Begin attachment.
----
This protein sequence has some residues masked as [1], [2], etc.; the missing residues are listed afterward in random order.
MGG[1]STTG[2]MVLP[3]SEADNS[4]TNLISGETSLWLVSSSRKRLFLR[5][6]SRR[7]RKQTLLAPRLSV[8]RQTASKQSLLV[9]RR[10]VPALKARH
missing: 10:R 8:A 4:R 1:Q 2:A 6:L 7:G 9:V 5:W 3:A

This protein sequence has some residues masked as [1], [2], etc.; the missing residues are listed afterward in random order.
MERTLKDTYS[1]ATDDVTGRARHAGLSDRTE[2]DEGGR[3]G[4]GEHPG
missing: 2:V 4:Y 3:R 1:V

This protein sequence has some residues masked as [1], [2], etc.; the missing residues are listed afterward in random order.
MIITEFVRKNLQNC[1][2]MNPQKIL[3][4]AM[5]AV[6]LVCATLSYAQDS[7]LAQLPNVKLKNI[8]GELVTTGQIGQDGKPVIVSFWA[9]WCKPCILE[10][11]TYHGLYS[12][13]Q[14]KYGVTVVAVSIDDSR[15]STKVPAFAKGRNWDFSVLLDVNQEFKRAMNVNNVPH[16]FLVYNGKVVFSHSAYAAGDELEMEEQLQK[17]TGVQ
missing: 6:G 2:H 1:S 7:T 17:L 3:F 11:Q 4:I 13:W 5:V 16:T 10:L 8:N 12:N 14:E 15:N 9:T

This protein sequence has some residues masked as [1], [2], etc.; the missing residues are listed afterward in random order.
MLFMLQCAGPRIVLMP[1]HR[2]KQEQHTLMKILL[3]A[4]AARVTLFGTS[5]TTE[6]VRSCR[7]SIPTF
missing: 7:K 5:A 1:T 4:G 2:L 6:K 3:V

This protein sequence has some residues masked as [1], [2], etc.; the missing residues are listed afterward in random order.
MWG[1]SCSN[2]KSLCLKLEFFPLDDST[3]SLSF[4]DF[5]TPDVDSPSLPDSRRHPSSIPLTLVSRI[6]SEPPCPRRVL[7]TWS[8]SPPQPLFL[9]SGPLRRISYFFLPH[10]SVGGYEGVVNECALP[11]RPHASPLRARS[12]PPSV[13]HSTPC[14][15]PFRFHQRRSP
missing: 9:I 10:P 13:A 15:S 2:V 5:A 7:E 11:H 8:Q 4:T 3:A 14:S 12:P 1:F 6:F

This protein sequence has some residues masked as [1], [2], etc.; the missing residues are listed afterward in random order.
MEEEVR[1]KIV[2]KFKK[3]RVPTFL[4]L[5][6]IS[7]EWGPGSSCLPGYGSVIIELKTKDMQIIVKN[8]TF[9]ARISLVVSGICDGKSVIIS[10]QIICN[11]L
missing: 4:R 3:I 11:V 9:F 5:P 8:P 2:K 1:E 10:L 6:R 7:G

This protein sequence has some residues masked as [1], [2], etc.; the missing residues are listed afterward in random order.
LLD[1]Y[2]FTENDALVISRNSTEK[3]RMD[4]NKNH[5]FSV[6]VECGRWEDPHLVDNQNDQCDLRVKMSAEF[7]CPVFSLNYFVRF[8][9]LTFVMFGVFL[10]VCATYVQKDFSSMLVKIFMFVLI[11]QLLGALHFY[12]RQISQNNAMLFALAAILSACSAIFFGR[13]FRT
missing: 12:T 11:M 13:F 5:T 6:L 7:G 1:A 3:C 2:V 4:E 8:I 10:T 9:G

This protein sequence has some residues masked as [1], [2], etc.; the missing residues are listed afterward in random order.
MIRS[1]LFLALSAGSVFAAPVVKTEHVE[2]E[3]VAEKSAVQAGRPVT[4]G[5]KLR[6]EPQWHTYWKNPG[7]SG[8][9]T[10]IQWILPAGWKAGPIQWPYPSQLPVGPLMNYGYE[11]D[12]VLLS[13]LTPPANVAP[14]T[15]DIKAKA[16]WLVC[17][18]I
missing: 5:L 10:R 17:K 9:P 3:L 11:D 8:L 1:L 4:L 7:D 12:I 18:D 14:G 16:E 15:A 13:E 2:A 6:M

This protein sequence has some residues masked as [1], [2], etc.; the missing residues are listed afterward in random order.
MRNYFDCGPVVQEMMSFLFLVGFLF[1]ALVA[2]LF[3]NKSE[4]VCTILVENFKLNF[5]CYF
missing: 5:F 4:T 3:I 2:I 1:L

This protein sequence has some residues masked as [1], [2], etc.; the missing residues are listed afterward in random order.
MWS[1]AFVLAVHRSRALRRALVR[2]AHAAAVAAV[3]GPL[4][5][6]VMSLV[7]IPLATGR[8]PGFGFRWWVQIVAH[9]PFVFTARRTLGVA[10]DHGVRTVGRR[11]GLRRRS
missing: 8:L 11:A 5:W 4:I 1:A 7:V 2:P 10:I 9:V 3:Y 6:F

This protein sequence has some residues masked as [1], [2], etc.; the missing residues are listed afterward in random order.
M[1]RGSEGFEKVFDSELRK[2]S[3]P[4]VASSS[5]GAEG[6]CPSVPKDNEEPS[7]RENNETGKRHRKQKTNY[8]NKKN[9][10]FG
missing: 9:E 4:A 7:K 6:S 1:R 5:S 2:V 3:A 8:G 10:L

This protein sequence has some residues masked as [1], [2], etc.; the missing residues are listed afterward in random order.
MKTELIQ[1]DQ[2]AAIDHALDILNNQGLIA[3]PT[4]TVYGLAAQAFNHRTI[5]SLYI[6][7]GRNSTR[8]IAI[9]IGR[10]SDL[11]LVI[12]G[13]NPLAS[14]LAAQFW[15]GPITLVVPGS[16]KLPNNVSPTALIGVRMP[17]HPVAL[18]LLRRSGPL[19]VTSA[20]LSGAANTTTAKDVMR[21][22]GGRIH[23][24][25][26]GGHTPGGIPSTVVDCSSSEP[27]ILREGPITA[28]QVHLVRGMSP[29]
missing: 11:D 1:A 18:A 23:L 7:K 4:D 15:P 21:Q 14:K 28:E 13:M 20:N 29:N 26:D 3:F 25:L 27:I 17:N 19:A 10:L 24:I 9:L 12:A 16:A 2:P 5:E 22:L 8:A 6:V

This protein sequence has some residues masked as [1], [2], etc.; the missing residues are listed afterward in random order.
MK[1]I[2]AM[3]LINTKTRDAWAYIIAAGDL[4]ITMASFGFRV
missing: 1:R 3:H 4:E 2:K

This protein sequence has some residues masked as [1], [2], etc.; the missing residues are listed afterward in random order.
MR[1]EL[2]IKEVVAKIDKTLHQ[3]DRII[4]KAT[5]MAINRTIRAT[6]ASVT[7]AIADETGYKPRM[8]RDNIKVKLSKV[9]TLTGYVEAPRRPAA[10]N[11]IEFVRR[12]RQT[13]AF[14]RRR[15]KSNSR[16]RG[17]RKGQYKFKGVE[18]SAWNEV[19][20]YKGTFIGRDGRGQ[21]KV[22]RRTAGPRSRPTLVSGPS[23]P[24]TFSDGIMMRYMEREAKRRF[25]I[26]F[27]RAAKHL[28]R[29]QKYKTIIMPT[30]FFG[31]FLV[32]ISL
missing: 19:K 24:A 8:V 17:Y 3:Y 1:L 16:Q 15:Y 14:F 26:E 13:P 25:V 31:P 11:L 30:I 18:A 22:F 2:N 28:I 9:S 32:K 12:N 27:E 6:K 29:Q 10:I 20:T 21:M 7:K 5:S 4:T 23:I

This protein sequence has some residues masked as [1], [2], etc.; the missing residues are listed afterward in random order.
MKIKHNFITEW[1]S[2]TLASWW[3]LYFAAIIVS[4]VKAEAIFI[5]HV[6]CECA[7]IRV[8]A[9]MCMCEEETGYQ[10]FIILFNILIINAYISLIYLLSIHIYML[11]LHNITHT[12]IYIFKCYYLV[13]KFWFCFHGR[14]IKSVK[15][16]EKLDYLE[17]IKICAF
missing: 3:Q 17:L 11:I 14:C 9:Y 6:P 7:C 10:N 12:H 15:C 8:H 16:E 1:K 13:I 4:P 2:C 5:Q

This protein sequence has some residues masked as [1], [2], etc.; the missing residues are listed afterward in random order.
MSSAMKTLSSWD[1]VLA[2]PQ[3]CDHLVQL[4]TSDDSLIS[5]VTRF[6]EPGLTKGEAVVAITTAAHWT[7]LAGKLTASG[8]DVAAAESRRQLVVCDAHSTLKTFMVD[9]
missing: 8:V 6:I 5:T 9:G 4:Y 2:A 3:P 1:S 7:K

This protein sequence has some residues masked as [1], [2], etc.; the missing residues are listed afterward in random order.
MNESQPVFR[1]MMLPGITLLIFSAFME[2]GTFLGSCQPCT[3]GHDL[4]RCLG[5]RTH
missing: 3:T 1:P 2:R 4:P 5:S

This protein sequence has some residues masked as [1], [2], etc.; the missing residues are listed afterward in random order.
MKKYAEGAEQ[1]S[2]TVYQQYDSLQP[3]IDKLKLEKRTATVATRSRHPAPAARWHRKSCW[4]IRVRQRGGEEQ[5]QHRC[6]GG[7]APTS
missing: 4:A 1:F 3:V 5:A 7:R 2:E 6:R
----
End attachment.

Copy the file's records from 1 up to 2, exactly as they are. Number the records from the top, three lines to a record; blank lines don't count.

This protein sequence has some residues masked as [1], [2], etc.; the missing residues are listed afterward in random order.
MGG[1]STTG[2]MVLP[3]SEADNS[4]TNLISGETSLWLVSSSRKRLFLR[5][6]SRR[7]RKQTLLAPRLSV[8]RQTASKQSLLV[9]RR[10]VPALKARH
missing: 10:R 8:A 4:R 1:Q 2:A 6:L 7:G 9:V 5:W 3:A

This protein sequence has some residues masked as [1], [2], etc.; the missing residues are listed afterward in random order.
MERTLKDTYS[1]ATDDVTGRARHAGLSDRTE[2]DEGGR[3]G[4]GEHPG
missing: 2:V 4:Y 3:R 1:V